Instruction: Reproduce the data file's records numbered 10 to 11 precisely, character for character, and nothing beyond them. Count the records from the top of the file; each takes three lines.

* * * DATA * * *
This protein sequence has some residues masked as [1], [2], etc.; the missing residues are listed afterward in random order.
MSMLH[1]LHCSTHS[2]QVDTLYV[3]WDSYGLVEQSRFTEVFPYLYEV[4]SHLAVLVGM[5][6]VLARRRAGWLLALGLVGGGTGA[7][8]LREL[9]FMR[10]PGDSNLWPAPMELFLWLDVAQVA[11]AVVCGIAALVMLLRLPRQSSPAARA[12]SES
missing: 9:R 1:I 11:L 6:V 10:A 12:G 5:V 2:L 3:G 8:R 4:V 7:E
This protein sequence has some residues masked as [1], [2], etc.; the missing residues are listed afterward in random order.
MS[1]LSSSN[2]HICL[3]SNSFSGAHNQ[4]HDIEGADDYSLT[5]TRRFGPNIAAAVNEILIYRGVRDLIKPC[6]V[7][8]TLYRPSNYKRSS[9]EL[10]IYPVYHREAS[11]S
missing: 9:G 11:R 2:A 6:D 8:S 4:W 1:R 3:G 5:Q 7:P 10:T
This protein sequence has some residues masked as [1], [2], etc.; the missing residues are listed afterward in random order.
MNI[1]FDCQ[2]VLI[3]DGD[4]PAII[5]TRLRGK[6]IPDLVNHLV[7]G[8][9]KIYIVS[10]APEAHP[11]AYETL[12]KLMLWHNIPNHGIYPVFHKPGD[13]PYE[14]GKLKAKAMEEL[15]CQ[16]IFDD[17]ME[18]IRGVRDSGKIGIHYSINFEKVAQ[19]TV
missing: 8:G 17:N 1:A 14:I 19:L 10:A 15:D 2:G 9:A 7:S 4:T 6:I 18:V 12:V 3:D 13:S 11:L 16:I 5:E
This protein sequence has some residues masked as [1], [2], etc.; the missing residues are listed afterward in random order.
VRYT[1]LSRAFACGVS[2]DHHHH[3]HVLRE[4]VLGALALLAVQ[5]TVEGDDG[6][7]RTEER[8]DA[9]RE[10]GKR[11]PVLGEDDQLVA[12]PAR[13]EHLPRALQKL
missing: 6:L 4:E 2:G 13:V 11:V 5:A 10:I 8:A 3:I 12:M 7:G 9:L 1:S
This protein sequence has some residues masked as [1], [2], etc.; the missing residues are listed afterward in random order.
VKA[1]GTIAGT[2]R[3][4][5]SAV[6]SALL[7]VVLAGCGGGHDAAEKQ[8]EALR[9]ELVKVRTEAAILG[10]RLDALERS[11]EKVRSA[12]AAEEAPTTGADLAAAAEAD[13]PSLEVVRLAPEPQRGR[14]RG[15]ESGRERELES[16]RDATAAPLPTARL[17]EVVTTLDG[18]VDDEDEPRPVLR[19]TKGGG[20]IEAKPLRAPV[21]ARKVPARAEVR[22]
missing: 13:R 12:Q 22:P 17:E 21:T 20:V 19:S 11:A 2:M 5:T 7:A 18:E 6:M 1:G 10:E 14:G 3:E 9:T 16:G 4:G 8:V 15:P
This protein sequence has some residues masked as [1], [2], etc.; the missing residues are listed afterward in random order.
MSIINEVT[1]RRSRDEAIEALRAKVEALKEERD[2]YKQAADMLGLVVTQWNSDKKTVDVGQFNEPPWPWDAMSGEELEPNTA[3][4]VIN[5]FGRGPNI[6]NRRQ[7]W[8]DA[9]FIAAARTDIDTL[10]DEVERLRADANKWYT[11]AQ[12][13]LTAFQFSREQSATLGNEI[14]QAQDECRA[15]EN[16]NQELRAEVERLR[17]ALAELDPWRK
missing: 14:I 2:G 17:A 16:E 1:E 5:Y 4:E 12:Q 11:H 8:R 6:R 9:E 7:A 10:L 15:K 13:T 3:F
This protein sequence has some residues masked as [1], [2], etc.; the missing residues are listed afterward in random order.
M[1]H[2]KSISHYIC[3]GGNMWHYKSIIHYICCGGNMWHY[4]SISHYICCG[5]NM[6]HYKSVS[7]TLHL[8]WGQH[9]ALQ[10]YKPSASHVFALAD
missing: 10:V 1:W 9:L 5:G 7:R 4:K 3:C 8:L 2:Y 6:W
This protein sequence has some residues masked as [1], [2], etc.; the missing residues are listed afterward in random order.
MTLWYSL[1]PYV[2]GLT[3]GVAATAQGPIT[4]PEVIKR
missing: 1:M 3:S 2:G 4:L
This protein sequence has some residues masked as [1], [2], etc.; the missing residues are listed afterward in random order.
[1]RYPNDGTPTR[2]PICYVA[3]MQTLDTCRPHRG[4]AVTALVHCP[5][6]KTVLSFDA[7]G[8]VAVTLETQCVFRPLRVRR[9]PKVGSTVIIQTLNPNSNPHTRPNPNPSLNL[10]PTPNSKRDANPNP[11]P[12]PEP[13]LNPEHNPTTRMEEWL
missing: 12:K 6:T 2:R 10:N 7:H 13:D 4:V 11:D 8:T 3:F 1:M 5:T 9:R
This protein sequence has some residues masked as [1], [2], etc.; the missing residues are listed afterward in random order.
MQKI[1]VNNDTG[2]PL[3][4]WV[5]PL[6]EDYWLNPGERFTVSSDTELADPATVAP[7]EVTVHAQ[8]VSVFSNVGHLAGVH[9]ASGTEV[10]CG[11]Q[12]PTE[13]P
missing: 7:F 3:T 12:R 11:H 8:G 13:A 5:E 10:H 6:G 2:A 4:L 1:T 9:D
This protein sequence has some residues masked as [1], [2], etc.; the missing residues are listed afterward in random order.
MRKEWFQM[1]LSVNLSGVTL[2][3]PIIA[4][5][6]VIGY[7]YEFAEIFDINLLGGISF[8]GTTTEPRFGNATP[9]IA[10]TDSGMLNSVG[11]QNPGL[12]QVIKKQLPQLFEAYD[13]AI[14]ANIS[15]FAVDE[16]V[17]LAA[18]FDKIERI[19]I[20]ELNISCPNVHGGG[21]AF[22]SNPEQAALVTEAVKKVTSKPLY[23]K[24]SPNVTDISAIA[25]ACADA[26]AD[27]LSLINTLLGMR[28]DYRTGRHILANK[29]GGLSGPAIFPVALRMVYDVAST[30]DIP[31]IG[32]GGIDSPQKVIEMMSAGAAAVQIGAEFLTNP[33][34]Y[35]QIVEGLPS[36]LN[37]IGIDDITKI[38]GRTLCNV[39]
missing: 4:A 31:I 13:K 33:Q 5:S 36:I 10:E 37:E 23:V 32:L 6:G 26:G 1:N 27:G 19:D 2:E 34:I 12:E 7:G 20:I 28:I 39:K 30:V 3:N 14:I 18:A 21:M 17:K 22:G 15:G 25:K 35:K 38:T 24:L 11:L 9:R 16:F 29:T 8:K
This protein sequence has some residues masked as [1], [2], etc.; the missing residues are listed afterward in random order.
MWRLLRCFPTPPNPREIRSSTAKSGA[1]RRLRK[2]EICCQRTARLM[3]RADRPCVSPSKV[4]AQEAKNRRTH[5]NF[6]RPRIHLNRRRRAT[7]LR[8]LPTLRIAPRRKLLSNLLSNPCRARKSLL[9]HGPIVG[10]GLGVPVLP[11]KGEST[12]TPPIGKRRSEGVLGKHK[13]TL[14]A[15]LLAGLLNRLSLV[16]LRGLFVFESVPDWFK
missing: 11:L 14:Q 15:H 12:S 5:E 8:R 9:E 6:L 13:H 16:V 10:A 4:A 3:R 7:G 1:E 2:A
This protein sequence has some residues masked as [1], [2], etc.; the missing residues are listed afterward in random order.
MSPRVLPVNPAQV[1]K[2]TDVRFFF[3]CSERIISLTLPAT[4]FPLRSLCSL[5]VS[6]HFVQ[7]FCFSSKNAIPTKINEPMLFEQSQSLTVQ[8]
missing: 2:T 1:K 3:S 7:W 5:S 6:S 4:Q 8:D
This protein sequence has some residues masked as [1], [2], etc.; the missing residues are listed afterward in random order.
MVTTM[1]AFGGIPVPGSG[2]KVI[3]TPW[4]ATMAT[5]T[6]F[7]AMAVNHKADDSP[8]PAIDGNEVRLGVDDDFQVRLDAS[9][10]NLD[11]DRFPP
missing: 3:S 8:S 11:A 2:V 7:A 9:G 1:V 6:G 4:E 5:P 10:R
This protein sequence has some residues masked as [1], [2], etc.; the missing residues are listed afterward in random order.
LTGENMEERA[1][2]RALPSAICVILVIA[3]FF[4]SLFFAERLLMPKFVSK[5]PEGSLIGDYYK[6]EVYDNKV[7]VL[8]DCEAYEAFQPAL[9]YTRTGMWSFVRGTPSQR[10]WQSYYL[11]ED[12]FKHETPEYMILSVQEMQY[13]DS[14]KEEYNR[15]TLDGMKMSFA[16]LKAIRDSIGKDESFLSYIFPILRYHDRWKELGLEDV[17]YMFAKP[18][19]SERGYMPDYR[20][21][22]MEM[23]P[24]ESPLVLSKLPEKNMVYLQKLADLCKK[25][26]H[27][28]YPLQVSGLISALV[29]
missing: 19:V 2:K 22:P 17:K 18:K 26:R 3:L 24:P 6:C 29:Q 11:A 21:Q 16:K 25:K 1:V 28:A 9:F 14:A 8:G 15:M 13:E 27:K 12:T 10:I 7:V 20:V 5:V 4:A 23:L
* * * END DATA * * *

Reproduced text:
This protein sequence has some residues masked as [1], [2], etc.; the missing residues are listed afterward in random order.
MQKI[1]VNNDTG[2]PL[3][4]WV[5]PL[6]EDYWLNPGERFTVSSDTELADPATVAP[7]EVTVHAQ[8]VSVFSNVGHLAGVH[9]ASGTEV[10]CG[11]Q[12]PTE[13]P
missing: 7:F 3:T 12:R 11:H 8:G 13:A 5:E 10:H 6:G 2:A 4:L 1:T 9:D
This protein sequence has some residues masked as [1], [2], etc.; the missing residues are listed afterward in random order.
MRKEWFQM[1]LSVNLSGVTL[2][3]PIIA[4][5][6]VIGY[7]YEFAEIFDINLLGGISF[8]GTTTEPRFGNATP[9]IA[10]TDSGMLNSVG[11]QNPGL[12]QVIKKQLPQLFEAYD[13]AI[14]ANIS[15]FAVDE[16]V[17]LAA[18]FDKIERI[19]I[20]ELNISCPNVHGGG[21]AF[22]SNPEQAALVTEAVKKVTSKPLY[23]K[24]SPNVTDISAIA[25]ACADA[26]AD[27]LSLINTLLGMR[28]DYRTGRHILANK[29]GGLSGPAIFPVALRMVYDVAST[30]DIP[31]IG[32]GGIDSPQKVIEMMSAGAAAVQIGAEFLTNP[33][34]Y[35]QIVEGLPS[36]LN[37]IGIDDITKI[38]GRTLCNV[39]
missing: 4:A 31:I 13:K 33:Q 5:S 36:I 10:E 37:E 23:V 32:L 6:G 26:G 1:N 27:G 19:D 2:E 34:I 12:E 7:G 20:I 28:I 39:K 30:V 3:N 14:I 18:A 21:M 17:K 22:G 15:G 25:K 35:K 38:T 24:L 11:L 9:R 16:F 29:T 8:K